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China to Automate Real-time Monitoring of Polluters
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Confounded by rising discharges of industrial waste and the deterioration in water and air quality, China's environment watchdog is setting up an extensive automation network to conduct real-time monitoring of the countries' most notorious polluters.


On Thursday, Zhou Shengxian, director of the State Environmental Protection Administration (SEPA), announced that, "China is now launching an automated project which, by the end of 2008, will closely monitor key polluters who account for 65 percent of the country's industrial waste."


Environment agencies and activists have complained that after being inspected by SEPA officials, many industrial plants simply turn off their expensive sewage disposal facilities and resume the dumping of waste directly into rivers.


As a result, many rivers have started to turn black, with fish populations in rapid decline.


Zhou stated that SEPA's new nationwide real-time monitoring network is aimed at preventing such contempt for government policies. The network will also monitor the activities of urban sewage disposal plants.


In order to ensure the success of the new network, Zhou also announced the implementation of a new government assessment system to ensure that organizations or local officials that choose to ignore their responsibility towards pollution control will be properly dealt with.


The Chinese government has set a goal of slashing the emissions of major pollutants by 10 percent during its 11th Five-Year Plan period (2006-2010), but it recently admitted that it had failed to meet its 2006 goal of a 2 percent reduction.


A recent SEPA report revealed that last year, sulphur dioxide emissions increased by 463,000 tons in China, 1.8 percent higher than the previous year. The Chemical Oxygen Demand (COD), a water pollution index, reached 14.31 million tons, a 1.2 percent rise on 2005.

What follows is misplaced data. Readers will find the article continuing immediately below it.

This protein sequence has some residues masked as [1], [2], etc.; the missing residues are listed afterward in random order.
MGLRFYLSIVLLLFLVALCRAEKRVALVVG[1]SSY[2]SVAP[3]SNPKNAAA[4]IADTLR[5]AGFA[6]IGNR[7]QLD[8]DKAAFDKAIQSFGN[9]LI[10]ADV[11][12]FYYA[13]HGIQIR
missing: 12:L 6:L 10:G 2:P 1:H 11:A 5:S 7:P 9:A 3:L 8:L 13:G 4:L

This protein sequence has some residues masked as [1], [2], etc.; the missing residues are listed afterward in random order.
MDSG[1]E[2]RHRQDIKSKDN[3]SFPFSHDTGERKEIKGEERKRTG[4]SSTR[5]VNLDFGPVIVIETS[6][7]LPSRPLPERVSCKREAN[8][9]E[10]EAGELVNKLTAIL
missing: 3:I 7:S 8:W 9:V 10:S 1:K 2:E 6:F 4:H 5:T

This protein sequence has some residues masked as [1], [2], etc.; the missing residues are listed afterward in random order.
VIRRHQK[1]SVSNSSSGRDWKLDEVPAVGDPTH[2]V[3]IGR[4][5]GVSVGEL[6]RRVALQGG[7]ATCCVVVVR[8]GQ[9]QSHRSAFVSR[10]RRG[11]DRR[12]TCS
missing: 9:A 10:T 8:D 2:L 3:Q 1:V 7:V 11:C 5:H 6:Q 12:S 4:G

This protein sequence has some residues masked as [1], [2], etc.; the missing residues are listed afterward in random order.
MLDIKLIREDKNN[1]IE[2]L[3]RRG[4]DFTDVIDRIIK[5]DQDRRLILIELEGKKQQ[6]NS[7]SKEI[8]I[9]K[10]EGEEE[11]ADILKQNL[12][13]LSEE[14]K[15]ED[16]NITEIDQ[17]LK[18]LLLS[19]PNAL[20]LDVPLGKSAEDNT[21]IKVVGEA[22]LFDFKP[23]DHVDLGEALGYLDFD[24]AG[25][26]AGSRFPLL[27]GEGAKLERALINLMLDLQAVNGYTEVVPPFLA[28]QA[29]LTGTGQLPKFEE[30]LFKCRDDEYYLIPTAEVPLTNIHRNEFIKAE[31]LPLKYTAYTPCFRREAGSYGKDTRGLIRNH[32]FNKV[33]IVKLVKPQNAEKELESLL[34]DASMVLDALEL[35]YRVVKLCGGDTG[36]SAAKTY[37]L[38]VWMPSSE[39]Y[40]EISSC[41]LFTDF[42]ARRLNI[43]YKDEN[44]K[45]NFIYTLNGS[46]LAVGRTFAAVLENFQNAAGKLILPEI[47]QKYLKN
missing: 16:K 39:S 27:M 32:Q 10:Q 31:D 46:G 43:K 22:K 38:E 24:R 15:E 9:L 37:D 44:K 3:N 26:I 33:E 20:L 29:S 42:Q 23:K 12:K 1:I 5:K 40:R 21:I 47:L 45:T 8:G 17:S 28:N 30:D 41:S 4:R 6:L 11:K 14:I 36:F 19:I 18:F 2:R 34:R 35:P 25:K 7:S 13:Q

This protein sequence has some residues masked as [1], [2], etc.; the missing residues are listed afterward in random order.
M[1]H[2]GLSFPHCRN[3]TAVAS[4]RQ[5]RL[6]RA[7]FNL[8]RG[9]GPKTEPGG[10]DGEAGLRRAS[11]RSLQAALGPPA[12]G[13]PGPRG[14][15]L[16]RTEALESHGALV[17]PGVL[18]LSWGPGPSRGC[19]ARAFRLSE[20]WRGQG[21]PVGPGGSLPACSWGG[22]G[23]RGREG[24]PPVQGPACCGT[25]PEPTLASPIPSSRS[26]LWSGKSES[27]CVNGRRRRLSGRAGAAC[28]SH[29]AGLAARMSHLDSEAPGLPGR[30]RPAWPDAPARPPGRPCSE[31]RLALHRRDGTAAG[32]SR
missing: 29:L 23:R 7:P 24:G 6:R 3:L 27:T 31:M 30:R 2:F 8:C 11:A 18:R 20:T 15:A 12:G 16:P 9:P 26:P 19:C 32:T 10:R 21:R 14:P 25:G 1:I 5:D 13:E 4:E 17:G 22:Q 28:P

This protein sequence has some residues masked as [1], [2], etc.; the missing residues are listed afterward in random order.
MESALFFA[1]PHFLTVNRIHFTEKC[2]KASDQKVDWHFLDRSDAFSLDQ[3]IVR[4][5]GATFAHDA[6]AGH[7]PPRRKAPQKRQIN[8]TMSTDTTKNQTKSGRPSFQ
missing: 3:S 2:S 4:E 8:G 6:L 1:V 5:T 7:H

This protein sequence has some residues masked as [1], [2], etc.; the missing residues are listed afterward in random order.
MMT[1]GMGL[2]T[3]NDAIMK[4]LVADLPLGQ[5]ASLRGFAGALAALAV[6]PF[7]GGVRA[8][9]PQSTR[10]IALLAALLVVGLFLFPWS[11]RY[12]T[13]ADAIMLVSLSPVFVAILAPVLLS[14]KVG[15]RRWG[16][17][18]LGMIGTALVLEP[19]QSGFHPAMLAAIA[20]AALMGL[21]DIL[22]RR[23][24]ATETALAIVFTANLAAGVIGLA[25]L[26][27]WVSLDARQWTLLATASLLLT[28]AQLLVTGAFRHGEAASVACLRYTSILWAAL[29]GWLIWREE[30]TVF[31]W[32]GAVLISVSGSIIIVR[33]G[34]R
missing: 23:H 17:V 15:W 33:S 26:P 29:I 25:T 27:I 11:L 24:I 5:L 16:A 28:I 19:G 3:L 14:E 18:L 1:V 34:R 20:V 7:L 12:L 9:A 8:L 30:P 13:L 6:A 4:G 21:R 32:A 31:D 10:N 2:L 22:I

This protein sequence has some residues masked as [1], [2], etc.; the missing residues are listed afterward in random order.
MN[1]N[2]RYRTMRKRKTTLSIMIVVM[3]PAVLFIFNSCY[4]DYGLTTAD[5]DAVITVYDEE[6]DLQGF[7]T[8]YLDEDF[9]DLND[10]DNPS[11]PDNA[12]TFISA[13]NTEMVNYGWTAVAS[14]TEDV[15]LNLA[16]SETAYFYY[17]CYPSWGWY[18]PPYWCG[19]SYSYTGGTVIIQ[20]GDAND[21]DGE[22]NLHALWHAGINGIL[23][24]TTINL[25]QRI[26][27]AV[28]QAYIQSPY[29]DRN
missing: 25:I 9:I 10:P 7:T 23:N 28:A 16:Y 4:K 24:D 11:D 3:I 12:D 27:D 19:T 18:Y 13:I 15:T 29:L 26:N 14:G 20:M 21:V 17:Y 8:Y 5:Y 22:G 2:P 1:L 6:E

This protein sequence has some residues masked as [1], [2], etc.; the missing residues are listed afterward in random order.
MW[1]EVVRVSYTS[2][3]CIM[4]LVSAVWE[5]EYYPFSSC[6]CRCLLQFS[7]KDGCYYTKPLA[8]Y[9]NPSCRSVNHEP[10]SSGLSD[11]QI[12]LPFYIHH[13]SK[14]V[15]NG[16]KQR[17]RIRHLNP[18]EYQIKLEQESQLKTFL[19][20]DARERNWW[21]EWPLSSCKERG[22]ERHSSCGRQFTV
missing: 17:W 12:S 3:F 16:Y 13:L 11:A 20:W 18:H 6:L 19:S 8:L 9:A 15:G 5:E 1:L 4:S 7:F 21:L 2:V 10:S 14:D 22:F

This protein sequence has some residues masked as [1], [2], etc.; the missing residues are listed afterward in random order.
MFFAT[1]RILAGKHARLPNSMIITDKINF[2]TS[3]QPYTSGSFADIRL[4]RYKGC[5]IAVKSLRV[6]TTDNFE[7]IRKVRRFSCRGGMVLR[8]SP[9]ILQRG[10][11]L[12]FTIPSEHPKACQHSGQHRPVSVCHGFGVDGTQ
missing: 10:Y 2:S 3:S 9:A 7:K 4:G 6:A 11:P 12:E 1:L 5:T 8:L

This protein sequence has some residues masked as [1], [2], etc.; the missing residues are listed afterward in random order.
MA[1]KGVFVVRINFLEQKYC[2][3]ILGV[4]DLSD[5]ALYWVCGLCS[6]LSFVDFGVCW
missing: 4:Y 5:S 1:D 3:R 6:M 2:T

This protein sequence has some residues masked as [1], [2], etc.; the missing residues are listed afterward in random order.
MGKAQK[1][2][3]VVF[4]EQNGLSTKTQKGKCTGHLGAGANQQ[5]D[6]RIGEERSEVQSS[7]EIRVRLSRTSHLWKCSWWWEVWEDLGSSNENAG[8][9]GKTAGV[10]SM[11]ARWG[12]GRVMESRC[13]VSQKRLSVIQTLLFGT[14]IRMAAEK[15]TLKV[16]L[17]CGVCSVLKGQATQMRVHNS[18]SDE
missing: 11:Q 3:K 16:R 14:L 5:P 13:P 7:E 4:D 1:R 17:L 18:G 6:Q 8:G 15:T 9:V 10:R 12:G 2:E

China aims to reduce its sulphur dioxide emissions and COD this year by 3.2 million tons and 1.23 million tons respectively.


"We are optimistic we can meet the target by taking a series of concrete measures," Zhou said.


Chinese Premier Wen Jiabao has decided to head up a taskforce in a bid to ensure that government targets are met and the ongoing trend of deterioration is brought to a halt.


Analysts claim that this unprecedented move by the Premier will serve as a deterrent for local governments who are more interested in economic growth than environmental protection.


Zhou Shengxian, also revealed that plans are in the pipeline for the assessment of local government work on pollution control, in which authorities that fail to meet pollution control targets will be punished by cuts in financial support from the central government. Local officials' promotion prospects are also set to be judged by their efforts in reducing pollution.


"Environment indices will be publicized for public supervision," said Zhou, "those who fabricate them will be dealt with appropriately."


(Xinhua News Agency May 10, 2007)

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